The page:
How to prevent flooding.

As I am writing this article in February 2014 the news is inundated with film of floods throughout the South of England. The picture below shows a typical scene experienced by many home owners recently, the good news is that this water was dispersed in a few hours, leaving the garden totally drained, the even better news in that this occurrence will never happen again, The problem hasn't just been moved to someone else's property, the problem has been solved! Read on to find out how it was done.

Flooded property.jpg

Firstly we need to understand why so much water is not draining away. Most of you are fully aware that the ground is totally saturated, and will therefore not accept any more water, therefore it has nowhere to go. We are continuously being told that the water tables are so high there is nothing that can be done. This statement is incorrect! Although the water table has risen to levels that are now above ground level there is a solution.
A water table is created because an impermeable layer of clay or rock prevents the water draining any further. 
For the purpose of explaining what is happening in layman's terms, we will imagine that the ground beneath your property is like an enormous bath filled with gravel. The bottom of the bath is the impermeable clay, and the top of the bath is ground level. If you look at the bath in normal circumstances it would seem that it is full of dry gravel, the water would be half way up the bath, but not visible from the surface. But if you keep filling the bath with water it will eventually come to the surface and the water will overflow. That is exactly what is happening at the moment.
So, what is the solution?
The solution is very simple, you simply drill a hole in the bottom of the bath and let the water drain away, this then allows the surface water to re enter the bath and disappear.
So how does this work in real life?
The geology throughout the UK varies greatly so for the purposes of this article I'm going the concentrate on London and the South East, but the principle remains the same.
The areas surrounding the Thames River are generally an upper layer of alluvial silts and clays overlying gravels, the water contained in the gravels is in continuity with the river. So as the Thames rises and falls with the tide, the levels within the gravels will rise and fall. They do not fall as quickly as the river level as it takes time for the water to transmit through the sand and gravel geology. This gravel layer is presently full and so cannot accept any more water, and so it floods. The geology holding the water is known as the London Clay. The layer of clay varies in depth, The thickness of the clay in West London can be up to 100 metres thick, as you move to the East of London the thickness decreases, by the time you get to Dartford in Kent there is no London Clay. Beneath the London Clay there are other layers known as the Woolwich and Reading Beds (or Upnor Formation), then the Thanet Sands and finally the Chalk. The chalk is another aquifer which contains its own water table at a much lower level, and is not in continuity with the water contained in the upper gravels.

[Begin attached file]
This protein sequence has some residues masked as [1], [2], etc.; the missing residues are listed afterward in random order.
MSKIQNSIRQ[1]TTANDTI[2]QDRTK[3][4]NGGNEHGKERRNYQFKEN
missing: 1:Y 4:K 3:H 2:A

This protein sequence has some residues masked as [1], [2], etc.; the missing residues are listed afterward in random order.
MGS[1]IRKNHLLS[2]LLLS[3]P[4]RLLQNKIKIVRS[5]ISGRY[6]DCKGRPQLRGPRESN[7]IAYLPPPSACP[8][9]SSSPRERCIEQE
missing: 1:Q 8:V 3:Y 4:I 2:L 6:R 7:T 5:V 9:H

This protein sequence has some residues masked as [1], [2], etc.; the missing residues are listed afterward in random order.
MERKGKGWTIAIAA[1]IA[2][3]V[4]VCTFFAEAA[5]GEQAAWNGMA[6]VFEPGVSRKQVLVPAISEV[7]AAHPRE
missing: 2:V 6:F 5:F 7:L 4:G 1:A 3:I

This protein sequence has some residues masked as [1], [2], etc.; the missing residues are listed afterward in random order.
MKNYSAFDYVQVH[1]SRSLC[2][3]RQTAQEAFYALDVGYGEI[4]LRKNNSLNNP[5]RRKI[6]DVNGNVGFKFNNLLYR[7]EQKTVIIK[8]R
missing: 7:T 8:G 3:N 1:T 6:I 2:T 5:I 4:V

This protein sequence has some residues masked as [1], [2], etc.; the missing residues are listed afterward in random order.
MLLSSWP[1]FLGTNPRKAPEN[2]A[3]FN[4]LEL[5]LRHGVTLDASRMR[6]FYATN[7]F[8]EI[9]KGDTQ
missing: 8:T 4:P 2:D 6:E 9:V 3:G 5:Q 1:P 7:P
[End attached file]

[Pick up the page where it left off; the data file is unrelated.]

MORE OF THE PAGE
So we can now imagine that there is another enormous bath many 10's of metres below ground level. The solution is to drain the top bath into the bottom bath, by means of a borehole.
Other areas such as the Chalk Downs can be covered in a layer of impermeable clay, these areas have no permeability and the rain water simply skims across the surface to find the lowest point and then floods that area. Again, a borehole penetrating through the clay into the chalk will readily accept vast quantities of water.
So now you're asking yourself, why isn't this being done then? The only answer can be that the Environment Agency does not want to potentially allow contaminants from the surface to contaminate the water contained within the chalk aquifer, as this water is used by the water companies to supply your tap water. To be honest, that is a very good reason, and I can totally see why they've been reluctant to pursue such a solution. But with the doom and gloom predicted by global warming scientists, and predictions of more rainfall events such as this, desperate times call for desperate measures.
I believe that the solution is to install filters which will drain the upper gravels lowering the water table, and pump the filtered water into the chalk aquifer, or where feasible back into the Thames when the tide is ebbing. This will then provide massive storage capacity for when it does rain. In many other areas a shallow borehole just penetrating through the clay layer into chalk will get rid of the water and the chalk will naturally filter the water as it makes its way slowly down through many 10's of metres of chalk before finally getting to the aquifer as naturally filtered water.
The obvious advantage of this is that the water levels in the chalk would slowly rise and we wouldn't get the threat of hose pipe bans every time we get a prolonged hot spell in the summer. At present all of this water is simple going out to sea. Just imagine if we now had three months of no rainfall and a hose pipe ban was enforced, we would become the laughing stock of The World. Sounds unlikely doesn't it? But then again, who would have predicted such a large amount of rainfall this year?
No, it's not going to be a cheap solution, but when you consider the disruption and cost of insurance claims for this one event, it will seem a drop in the Ocean,
By the way, its not just a question of whacking a borehole into the ground. Each borehole has to be initially designed using information on the geology specific to that area, it also needs to be tested and installed correctly, using appropriate installation materials specific to that geology.